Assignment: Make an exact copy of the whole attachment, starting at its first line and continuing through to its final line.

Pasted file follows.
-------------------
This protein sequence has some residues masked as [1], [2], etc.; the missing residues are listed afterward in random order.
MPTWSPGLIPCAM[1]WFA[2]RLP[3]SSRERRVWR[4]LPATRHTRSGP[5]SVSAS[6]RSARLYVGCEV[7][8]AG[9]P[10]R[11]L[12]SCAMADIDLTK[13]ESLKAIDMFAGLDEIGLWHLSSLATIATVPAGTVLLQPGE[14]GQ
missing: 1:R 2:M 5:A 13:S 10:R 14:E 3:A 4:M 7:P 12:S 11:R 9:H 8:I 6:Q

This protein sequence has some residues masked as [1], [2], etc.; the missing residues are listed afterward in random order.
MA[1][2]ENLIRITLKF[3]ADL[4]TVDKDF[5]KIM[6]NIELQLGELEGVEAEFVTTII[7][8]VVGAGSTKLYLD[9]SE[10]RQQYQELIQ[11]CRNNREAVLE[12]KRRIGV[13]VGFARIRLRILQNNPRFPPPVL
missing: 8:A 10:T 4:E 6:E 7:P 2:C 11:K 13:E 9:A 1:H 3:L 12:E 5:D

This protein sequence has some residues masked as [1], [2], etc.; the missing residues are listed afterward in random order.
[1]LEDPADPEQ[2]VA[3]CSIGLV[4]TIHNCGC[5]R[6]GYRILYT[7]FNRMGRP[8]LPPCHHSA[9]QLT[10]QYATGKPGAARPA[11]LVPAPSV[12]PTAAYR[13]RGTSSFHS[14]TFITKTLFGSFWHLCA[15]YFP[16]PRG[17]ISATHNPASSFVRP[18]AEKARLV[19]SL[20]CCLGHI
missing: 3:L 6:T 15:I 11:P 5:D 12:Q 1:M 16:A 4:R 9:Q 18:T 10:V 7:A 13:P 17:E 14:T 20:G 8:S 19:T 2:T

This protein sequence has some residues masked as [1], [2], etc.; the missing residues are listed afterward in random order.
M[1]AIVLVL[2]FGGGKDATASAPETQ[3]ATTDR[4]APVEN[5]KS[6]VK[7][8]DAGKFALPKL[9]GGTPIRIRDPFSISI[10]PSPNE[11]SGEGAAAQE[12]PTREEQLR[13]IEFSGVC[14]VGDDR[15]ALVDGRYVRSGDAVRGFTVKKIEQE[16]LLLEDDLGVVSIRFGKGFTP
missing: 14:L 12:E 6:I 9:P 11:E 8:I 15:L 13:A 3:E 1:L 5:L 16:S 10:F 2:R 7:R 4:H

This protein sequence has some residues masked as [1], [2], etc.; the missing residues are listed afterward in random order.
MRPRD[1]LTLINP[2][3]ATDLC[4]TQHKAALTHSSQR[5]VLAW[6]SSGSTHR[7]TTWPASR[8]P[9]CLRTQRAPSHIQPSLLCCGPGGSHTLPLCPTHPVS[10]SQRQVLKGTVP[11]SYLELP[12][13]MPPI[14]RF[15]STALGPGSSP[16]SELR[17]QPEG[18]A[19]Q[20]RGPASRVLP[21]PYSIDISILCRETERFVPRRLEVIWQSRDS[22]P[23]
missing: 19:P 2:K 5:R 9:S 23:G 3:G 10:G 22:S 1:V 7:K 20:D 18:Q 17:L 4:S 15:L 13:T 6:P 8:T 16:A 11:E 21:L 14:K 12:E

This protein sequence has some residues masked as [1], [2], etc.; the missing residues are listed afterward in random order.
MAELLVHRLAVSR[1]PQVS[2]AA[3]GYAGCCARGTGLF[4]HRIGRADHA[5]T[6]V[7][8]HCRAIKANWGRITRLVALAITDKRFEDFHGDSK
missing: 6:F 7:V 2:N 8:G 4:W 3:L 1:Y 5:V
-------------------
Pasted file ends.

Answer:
This protein sequence has some residues masked as [1], [2], etc.; the missing residues are listed afterward in random order.
MPTWSPGLIPCAM[1]WFA[2]RLP[3]SSRERRVWR[4]LPATRHTRSGP[5]SVSAS[6]RSARLYVGCEV[7][8]AG[9]P[10]R[11]L[12]SCAMADIDLTK[13]ESLKAIDMFAGLDEIGLWHLSSLATIATVPAGTVLLQPGE[14]GQ
missing: 1:R 2:M 5:A 13:S 10:R 14:E 3:A 4:M 7:P 12:S 11:R 9:H 8:I 6:Q

This protein sequence has some residues masked as [1], [2], etc.; the missing residues are listed afterward in random order.
MA[1][2]ENLIRITLKF[3]ADL[4]TVDKDF[5]KIM[6]NIELQLGELEGVEAEFVTTII[7][8]VVGAGSTKLYLD[9]SE[10]RQQYQELIQ[11]CRNNREAVLE[12]KRRIGV[13]VGFARIRLRILQNNPRFPPPVL
missing: 8:A 10:T 4:E 6:E 7:P 2:C 11:K 13:E 9:A 1:H 3:L 12:E 5:D

This protein sequence has some residues masked as [1], [2], etc.; the missing residues are listed afterward in random order.
[1]LEDPADPEQ[2]VA[3]CSIGLV[4]TIHNCGC[5]R[6]GYRILYT[7]FNRMGRP[8]LPPCHHSA[9]QLT[10]QYATGKPGAARPA[11]LVPAPSV[12]PTAAYR[13]RGTSSFHS[14]TFITKTLFGSFWHLCA[15]YFP[16]PRG[17]ISATHNPASSFVRP[18]AEKARLV[19]SL[20]CCLGHI
missing: 3:L 6:T 15:I 11:P 5:D 12:Q 1:M 16:A 4:R 9:Q 18:T 10:V 7:A 13:P 17:E 14:T 20:G 8:S 19:T 2:T

This protein sequence has some residues masked as [1], [2], etc.; the missing residues are listed afterward in random order.
M[1]AIVLVL[2]FGGGKDATASAPETQ[3]ATTDR[4]APVEN[5]KS[6]VK[7][8]DAGKFALPKL[9]GGTPIRIRDPFSISI[10]PSPNE[11]SGEGAAAQE[12]PTREEQLR[13]IEFSGVC[14]VGDDR[15]ALVDGRYVRSGDAVRGFTVKKIEQE[16]LLLEDDLGVVSIRFGKGFTP
missing: 14:L 12:E 6:I 9:P 11:E 8:I 15:L 13:A 3:E 1:L 5:L 16:S 10:F 2:R 7:R 4:H

This protein sequence has some residues masked as [1], [2], etc.; the missing residues are listed afterward in random order.
MRPRD[1]LTLINP[2][3]ATDLC[4]TQHKAALTHSSQR[5]VLAW[6]SSGSTHR[7]TTWPASR[8]P[9]CLRTQRAPSHIQPSLLCCGPGGSHTLPLCPTHPVS[10]SQRQVLKGTVP[11]SYLELP[12][13]MPPI[14]RF[15]STALGPGSSP[16]SELR[17]QPEG[18]A[19]Q[20]RGPASRVLP[21]PYSIDISILCRETERFVPRRLEVIWQSRDS[22]P[23]
missing: 19:P 2:K 5:R 9:S 23:G 3:G 10:G 22:S 1:V 7:K 20:D 18:Q 17:L 4:S 15:L 13:T 6:P 8:T 16:A 11:E 21:L 14:K 12:E

This protein sequence has some residues masked as [1], [2], etc.; the missing residues are listed afterward in random order.
MAELLVHRLAVSR[1]PQVS[2]AA[3]GYAGCCARGTGLF[4]HRIGRADHA[5]T[6]V[7][8]HCRAIKANWGRITRLVALAITDKRFEDFHGDSK
missing: 6:F 7:V 2:N 8:G 4:W 3:L 1:Y 5:V